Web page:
Photo Information

Lt. Col. Sekou S. Karega, the commanding officer for Combat Logistics Battalion 7, and 1st Sgt. Victor P. Singleton, the battalion sergeant major, case the CLB-7 colors during a transfer of authority ceremony, Sept. 7, 2009, aboard Al Asad Air Base, Iraq. During the ceremony, CLB-7 transferred authority of logistics operations in Iraq’s Combined Area of Operations West to CLB-46. (U.S. Marine Corps photograph by Cpl. M. M. Bravo)

Photo by Cpl. M. M. Bravo

End grows near for Marine logistics battalions serving in Iraq

9 Sep 2009 | Cpl. M. M. Bravo

Lt. Col. Sekou S. Karega, the commanding officer of Combat Logistics Battalion 7, transferred authority of logistical operations in Iraq’s Combined Area of Operations West, to Lt. Col. Eric Davis, the commanding officer of CLB-46, during a ceremony aboard Al Asad Air Base, Sept. 7.

The transfer of authority was the last of its kind, as CLB-46 will be the last Marine logistics battalion conducting operations in support of Operation Iraqi Freedom.  The battalion took over after a successful deployment by CLB-7, during which the Marines and sailorsof the battalion provided logistics support to Regimental Combat Team 8 and all requesting units in the area.

“Throughout your day-to-day operations, your dedication and professionalism has exemplified the logistician’s motto of ’Warriors sustaining warriors with excellence, innovation and quality,’” said Col. Vincent A. Coglianese, the commanding officer of Combat Logistics Regiment 27 (Forward), to the Marines and sailors of CLB-7.

 “The success we see today in Al Anbar could not have been done without the fuel, supplies, maintenance, services and recovery assets your battalion, and Marine logistics units that have served before you, have helped to provide day in and day out for the six years of Operation Iraqi Freedom,” he continued.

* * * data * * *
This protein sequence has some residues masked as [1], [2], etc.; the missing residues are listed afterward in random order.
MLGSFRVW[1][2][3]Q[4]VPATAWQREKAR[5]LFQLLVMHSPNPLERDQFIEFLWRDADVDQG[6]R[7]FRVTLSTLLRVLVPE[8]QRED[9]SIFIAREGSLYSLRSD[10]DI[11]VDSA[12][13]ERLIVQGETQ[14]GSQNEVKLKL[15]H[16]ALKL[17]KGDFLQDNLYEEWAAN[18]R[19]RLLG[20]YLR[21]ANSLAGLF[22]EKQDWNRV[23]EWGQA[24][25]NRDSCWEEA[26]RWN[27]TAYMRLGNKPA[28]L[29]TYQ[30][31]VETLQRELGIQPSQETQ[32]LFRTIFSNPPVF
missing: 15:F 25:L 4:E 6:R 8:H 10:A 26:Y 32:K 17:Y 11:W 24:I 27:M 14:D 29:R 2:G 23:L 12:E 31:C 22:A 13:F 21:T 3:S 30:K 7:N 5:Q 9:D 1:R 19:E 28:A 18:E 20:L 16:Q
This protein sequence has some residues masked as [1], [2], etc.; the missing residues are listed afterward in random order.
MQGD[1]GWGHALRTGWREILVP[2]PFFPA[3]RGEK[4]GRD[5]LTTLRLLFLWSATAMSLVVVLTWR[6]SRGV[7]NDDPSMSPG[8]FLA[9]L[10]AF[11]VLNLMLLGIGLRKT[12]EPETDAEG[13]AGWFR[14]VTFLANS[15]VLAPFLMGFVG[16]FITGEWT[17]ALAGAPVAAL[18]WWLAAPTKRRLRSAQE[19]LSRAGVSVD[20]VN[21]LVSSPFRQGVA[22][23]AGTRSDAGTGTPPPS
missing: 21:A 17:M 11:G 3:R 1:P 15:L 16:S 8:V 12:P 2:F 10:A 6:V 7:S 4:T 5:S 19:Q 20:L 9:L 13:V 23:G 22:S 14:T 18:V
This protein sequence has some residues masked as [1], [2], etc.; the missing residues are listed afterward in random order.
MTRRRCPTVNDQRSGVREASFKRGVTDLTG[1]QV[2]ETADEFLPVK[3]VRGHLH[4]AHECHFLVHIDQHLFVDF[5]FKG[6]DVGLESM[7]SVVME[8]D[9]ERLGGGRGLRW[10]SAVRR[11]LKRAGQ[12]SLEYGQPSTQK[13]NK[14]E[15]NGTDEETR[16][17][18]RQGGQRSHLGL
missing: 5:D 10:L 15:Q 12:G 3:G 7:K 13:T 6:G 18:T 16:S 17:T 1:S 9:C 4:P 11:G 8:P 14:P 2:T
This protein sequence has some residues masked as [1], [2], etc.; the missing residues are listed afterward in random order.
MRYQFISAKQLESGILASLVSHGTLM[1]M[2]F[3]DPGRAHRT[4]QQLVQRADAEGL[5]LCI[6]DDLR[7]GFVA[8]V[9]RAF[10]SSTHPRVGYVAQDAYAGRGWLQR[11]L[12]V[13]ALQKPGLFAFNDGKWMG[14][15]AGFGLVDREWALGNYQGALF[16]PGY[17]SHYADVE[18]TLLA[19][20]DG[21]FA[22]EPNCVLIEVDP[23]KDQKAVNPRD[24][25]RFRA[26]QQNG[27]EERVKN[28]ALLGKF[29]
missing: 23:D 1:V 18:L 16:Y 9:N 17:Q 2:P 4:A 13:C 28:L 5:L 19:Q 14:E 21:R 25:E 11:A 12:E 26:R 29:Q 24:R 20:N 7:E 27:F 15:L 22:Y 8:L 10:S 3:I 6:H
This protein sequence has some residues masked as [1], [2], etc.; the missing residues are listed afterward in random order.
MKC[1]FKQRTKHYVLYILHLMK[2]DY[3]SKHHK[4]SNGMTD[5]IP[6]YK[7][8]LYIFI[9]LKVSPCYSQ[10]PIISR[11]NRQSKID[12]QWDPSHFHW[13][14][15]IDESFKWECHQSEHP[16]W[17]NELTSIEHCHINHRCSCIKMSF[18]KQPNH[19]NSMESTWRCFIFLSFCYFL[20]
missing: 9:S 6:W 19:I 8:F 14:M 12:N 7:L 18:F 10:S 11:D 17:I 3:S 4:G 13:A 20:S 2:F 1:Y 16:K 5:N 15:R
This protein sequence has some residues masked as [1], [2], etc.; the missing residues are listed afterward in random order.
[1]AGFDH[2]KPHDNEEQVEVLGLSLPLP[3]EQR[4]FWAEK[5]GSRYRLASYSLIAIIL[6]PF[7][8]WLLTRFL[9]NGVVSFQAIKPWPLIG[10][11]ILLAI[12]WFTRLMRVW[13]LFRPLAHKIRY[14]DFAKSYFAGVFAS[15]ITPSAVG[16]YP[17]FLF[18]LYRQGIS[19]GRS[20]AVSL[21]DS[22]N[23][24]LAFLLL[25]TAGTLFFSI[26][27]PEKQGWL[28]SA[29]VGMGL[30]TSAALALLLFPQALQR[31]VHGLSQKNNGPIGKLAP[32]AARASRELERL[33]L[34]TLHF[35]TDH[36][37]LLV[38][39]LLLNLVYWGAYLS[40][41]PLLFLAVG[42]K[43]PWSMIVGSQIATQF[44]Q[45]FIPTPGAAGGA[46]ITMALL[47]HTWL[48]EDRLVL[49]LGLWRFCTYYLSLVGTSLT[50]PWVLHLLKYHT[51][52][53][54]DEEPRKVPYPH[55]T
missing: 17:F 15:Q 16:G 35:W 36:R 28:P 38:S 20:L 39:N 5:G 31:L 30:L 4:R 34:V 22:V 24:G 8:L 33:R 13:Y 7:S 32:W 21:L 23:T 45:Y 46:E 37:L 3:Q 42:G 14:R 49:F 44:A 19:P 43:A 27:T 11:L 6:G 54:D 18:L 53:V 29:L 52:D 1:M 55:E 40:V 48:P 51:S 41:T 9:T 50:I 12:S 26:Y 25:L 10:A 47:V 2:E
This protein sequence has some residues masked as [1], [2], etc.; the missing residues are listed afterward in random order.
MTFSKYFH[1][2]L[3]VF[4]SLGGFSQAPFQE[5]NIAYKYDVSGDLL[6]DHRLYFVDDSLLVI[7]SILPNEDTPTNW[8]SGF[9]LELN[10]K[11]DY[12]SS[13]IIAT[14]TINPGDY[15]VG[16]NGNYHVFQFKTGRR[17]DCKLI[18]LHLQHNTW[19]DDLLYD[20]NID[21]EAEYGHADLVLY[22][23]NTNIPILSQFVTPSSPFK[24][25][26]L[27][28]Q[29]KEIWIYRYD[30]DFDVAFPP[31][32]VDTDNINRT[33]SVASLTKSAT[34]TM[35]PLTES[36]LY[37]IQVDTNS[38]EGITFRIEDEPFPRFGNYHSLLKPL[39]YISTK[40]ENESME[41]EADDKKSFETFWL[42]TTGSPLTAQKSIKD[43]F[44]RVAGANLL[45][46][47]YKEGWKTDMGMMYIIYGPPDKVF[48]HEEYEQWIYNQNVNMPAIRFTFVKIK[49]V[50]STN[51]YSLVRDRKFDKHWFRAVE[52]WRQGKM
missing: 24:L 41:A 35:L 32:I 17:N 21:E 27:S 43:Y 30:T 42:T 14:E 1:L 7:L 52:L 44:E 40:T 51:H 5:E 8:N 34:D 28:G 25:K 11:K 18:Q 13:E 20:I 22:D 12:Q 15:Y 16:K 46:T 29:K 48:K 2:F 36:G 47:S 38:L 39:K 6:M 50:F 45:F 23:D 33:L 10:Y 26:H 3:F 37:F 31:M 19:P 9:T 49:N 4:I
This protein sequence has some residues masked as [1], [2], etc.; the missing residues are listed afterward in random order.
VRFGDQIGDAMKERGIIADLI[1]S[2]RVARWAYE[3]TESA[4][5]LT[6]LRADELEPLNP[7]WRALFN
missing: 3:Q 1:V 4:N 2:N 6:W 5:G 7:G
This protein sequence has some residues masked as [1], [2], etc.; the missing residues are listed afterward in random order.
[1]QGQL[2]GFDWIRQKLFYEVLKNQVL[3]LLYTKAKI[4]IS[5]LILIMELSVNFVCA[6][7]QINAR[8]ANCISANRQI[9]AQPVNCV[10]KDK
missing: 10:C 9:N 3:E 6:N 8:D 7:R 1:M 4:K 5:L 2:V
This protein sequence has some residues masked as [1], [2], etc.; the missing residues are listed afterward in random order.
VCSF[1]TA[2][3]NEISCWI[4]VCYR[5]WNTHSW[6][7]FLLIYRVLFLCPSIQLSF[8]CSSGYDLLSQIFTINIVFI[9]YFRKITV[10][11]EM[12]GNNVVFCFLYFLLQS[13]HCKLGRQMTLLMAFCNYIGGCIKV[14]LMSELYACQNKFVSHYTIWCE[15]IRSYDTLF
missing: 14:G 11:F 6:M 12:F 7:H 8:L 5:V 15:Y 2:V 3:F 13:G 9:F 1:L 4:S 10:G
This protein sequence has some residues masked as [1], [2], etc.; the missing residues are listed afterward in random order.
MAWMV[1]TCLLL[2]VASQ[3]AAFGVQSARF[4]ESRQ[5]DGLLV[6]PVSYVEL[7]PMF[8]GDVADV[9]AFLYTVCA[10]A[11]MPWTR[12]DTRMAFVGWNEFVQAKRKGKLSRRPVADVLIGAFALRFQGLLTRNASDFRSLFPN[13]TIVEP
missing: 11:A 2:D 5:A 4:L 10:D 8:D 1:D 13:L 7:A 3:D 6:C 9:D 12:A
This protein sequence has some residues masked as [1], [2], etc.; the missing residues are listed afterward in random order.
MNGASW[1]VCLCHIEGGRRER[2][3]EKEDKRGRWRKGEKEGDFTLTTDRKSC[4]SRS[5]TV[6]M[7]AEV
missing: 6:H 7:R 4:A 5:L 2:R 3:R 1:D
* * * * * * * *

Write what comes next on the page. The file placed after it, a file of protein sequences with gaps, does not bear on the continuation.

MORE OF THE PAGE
Today’s Iraqi Security Forces have continued to sustain the success that has been achieved by U.S. service members who have served throughout the country since 2003.

According to Coglianese, the partnerships between Coalition forces and their ISF counterparts have contributed a great deal to the improvements that can now be seen in the ISF’s competent abilities in securing their nation.

 “CLB-7, you have understood the importance of those partnerships. You initiated and sustained great relationships with members of the 7th Iraqi Army Division,” Coglianese said.

The Marines partnered with Iraqi soldiers of the 7th IA Division aboard Camp Mejid and conducted vehicle maintenance training that included inventory control and documentation practices.  In a short amount of time, the Marines helped their Iraqi counterparts make vast improvements in their logistical practices. 

 Among other accomplishments, the sailors of the Battalion Aid Station also provided invaluable medical training to the IA soldiers at Camp Mejid.

“The training went above and beyond the typical combat lifesaver courses by providing instruction on topics ranging anywhere from sports medicine and shock trauma to guiding them on conducting mass casualty drills,” Coglianese said.

As true warriors sustaining warriors, the CLB-7 support detachments in Combat Outpost Gannon II, Ubaydi, Sahl Sinjar, Camp Korean Village and Rawah, kept the service members hydrated and their vehicles properly fueled by distributing hundreds of thousands of gallons of fuel and water. Additionally, the Field Mess Marines worked long shifts to ensure that all service members traveling through these remote areas could enjoy a hot meal.

As their deployment came to a close, CLB-7 worked tirelessly on their support missions but also pushed forward into drawdown operations by retrograding containers and equipment no longer needed to accomplish the mission.

“Your attention to detail in this process has assisted the [Marine Logistics Group] in responsibly reducing its overall footprint in Al Anbar,” Coglianese said.  “It was the individual effort made by each and every one of you that collectively achieved success for your battalion. Rest assured that your dedication to the mission has helped the Marine Corps come one step closer to their departure from Iraq.” 

With CLB-46 scheduled to be the last Marine combat logistics battalion to travel the roads of Al Anbar Province, Davis closed out the ceremony with enthusiasm by saying, "CLB-46 is excited to be here and have the opportunity to write the final chapter in Marine Corps logistical operations in Iraq."